- Production: Has the downward trend been reversed?
- Demand: Demand in Africa is on a long-term upward trend
- While Africa can still export more than half of its production, its export potential has dropped by 40% over the past 10 years
A decade’s decline in oil self-sufficiency
In 2018, Africa’s oil production of just over 8 million barrels of oil per day remained static. More significantly, it was down 2 million barrels per day since 2008.
This, coupled with domestic demand that continues to rise, puts Africa’s latest oil Production Indicator at 207%, compared to 332% a decade before. Consequently, the region can export little more than half of its production. A decade ago, the region’s oil export potential was more than two thirds of its production.
In fact, 2008 was the year that Africa reached its highest production of oil so far.
Then, as in 2018, the biggest producer was Nigeria, accounting for 25% of the region’s oil output. Nigeria’s oil production remains stable at about 2 million barrels per day, only slightly lower than the 2.2 million barrels per day a decade earlier.
After Nigeria, the two biggest regional producers are Angola and Algeria, each of which accounts for about 20% of Africa’s oil output.
Angola’s production has dropped 18% in a decade to 1.5 million barrels per day in 2018. This is of some concern in a country so reliant on oil for its export revenues and tax base. A new comprehensive licensing round, which aims to auction 55 blocks by 2023, could improve the situation.
Algeria’s production declined by more than 20% since 2008. Production in 2018 was 1.5 million barrels.
Will declining export trend be reversed?
Among other producers: Libya had 12% of African production in 2018, down from 21% in 2008 and more than 50% in the early 1970s. However, Libya’s 2018 output of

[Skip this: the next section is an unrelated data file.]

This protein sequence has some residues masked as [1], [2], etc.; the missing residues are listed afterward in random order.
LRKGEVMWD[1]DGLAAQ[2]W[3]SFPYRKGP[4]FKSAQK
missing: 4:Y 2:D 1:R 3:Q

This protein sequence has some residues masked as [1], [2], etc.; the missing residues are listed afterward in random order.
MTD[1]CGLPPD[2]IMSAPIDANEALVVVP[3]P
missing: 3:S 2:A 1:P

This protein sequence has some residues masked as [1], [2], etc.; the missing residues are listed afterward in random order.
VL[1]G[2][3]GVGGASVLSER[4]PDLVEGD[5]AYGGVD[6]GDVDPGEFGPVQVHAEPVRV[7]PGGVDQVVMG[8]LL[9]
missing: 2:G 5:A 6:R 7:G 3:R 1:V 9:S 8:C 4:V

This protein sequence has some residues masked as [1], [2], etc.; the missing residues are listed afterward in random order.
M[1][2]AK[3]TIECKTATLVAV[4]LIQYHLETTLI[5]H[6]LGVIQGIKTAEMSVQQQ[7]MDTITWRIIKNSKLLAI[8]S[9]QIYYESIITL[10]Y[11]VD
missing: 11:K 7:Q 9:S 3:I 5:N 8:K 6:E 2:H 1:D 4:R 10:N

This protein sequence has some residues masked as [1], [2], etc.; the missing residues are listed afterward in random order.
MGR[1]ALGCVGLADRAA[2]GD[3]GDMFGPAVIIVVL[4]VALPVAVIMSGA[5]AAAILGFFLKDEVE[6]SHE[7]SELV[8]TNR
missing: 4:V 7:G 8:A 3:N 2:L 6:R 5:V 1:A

1 million barrels per day is more than twice the production in the period from 2014-2016. Egypt has retained its share of 7-9% of African production throughout the decade.
Indigenous demand steadily rising
Between 1975 and 2018, demand for oil in Africa almost quadrupled from 1 million barrels a day to just under 4 million barrels per day – indicative of the continent’s economic growth and rising standards of living. The strongest demand comes from Egypt, which in 2018 consumed 0.76 million barrels per day. South Africa was in second place with 0.53 million barrels per day.
Moreover, demand growth is accelerating. It took 17 years between 1975 and 1992 for African demand to rise to 2 million barrels per day. It took 15 years to reach 3 million barrels per day and only 11 years to reach 4 million barrels per day.
What remains and where
The continent holds 7.2% of the world’s oil reserves, with 125 billion barrels still untapped. The largest proven reserves are in Libya, which has over 48 billion barrels. Nigeria comes second with 38 billion barrels.
Opportunities and challenges in Africa
With global oil consumption widely forecast to grow in the long-term, our strategy continues to be Africa’s leading independent oil producer. Tullow has exploration assets in a number of locations, but our production remains focused in Africa. In terms of reserves-to-production ratios, Africa is behind only the Middle East and South/Central America. When you combine this with our successful track-record on the continent, and the strong relationships that we have spent many years developing, we see Africa as an ideal place to grow our company.
In Ghana, our flagship Jubilee and TEN fields continue to deliver substantial value, in terms of both reserves and production growth. Our Non-Operated assets in Gabon, Equatorial Guinea and Côte d’Ivoire add portfolio diversification in more mature fields and continue to provide stable cash flows. West Africa therefore remains a highly attractive investment proposition for Tullow.
Our ongoing developments in East Africa have not progressed as quickly as we had initially hoped, with regulatory uncertainty continuing to be a significant challenge. We are optimistic, however, that good progress has been made recently. In Uganda, we are confident that the environmental and technical challenges can be managed, but the uncertainty around certain tax issues remains a sticking point. In Kenya, our Early Oil Pilot Scheme is expecting to deliver the first ever lifting of East African crude in Q3 2019. This will be a significant milestone both for Tullow and for the people of Kenya.
The primary barriers to our growth in Africa remain unchanged. Difficult license terms, complex tax regimes, and the length of time it takes to reduce commercial uncertainty and take decisions will continue to restrain progress. However, we are confident that our continued commitment to deliver responsible and sustainable value to the countries in which we operate will be the key differentiator in delivering value to our stakeholders and host countries.
Katherine Harvey, Senior Geoscientist – Exploration Advisor, Tullow Oil
John Power, Senior Commercial Advisor, Tullow Oil